Tuesday, April 8, 2008

More questions for mobile developers

You might have read my posting about the questions you should ask before a mobile project and still you decided to create a downloadable application for your customers. You probably have to support a use case that requires offline operations or user interface must be better than browser can provide with your target devices. Here is the next list of questions to think about.

Does installation package include configuration?

When your application gets installed to terminal, it must get configured; application must know the server address, username, port number, security scheme etc. Technically oriented people will ask correct settings from administrator, open settings screen, input values to right fields and start using the application. Unfortunately that is not enough. When application is delivered to hundreds or thousands of users, it is not likely that all of them are "technically oriented". Your help desk will get flooded by basic questions about correct settings or people will ask local guru how to do the settings, trying desperately to understand what is wrong with the application. Some users will make it, others don't. That's why you must create installation packages so that "installation includes configuration" or if that is not possible, create a startup-wizard to guide the user through the basic settings. If application is ready to use directly after the installation, you have done good job.

Can you manage the application after the installation?

Sooner or later something goes wrong and your customer will call the service help desk telling that “I didn’t change anything, everything was working OK but now all I get are error codes that I didn’t write down. Can you help me?” If you haven’t thought about this during the development I guess your service people will be clueless and frustrated quite soon. On the other hand, if you have some mechanism to remotely query the state of the application or you can ask the user some relevant questions, then the problem solving task is very much easier. Supporting device management (DM) solutions can be your life-saver.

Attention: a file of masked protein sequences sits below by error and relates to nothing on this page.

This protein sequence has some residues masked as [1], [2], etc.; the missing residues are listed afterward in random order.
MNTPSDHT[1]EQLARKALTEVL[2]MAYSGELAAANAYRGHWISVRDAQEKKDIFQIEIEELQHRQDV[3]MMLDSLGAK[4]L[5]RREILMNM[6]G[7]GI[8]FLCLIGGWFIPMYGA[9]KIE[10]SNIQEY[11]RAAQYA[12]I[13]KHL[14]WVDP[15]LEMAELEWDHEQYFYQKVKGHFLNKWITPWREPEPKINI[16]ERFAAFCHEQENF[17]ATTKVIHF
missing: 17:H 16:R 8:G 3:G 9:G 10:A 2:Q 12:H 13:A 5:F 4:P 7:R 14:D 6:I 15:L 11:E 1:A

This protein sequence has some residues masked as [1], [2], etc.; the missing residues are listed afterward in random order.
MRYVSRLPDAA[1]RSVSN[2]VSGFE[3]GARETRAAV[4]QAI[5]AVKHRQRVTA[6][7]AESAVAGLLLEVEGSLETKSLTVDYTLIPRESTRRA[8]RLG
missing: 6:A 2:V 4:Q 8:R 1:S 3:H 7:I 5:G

Most probably installing your application using standard device management tools is not an issue - application installation is one of the basic tasks that those systems do. However, there are some other device management tasks that can be enabled or disabled by design. Can your application be configured with a configuration file? If yes, is the file stored to directory where device management applications can read and write it? If you put that file to a DM writable directory, you can find good ways how to fulfill requirement "installation includes configuration". Some device management solutions support plugins for 3rd party applications. Check what DM systems your primary customers use and try to find out if such plugins can be implemented.

If you feel that device management solutions are out of scope, then at least include feature that checks from your server if there is an upgrade available, something like what application inventory service suggests.

Is your application brand-aware?

If your business strategy allows, make your application "brandable" by design. That means that when large customer asks you to make them a special version with their corporate branding, you should feel safe to answer "yes". This might include things like changing the application caption, icons, about-boxes, or almost everything that can be used to promote company's brand. Branding questions may not be asked very often, but when that happens you will be happy when you know that it can be done.



Frosti said...

Again Harri, you should use OpenHand (www.openhand-mobile.com) (video: http://www.openhand.info/videoenglish ). Whether you don't like push email or you'd like to be able to configure the device remotely or decide what and what not to be able to do in the solution, OpenHand is the answer to your problems as far as I can see. The security is also better whereas the data is never stored on the actual device (kind of a "thin-client"). Like your thoughts... keep them coming :)

Harri Salminen said...


thanks for your comment and encouraging words. I agree that OpenHand looks good solution for mobile solution needs and it offers many different implementation possibilities, which is good because customer requirements are never the same.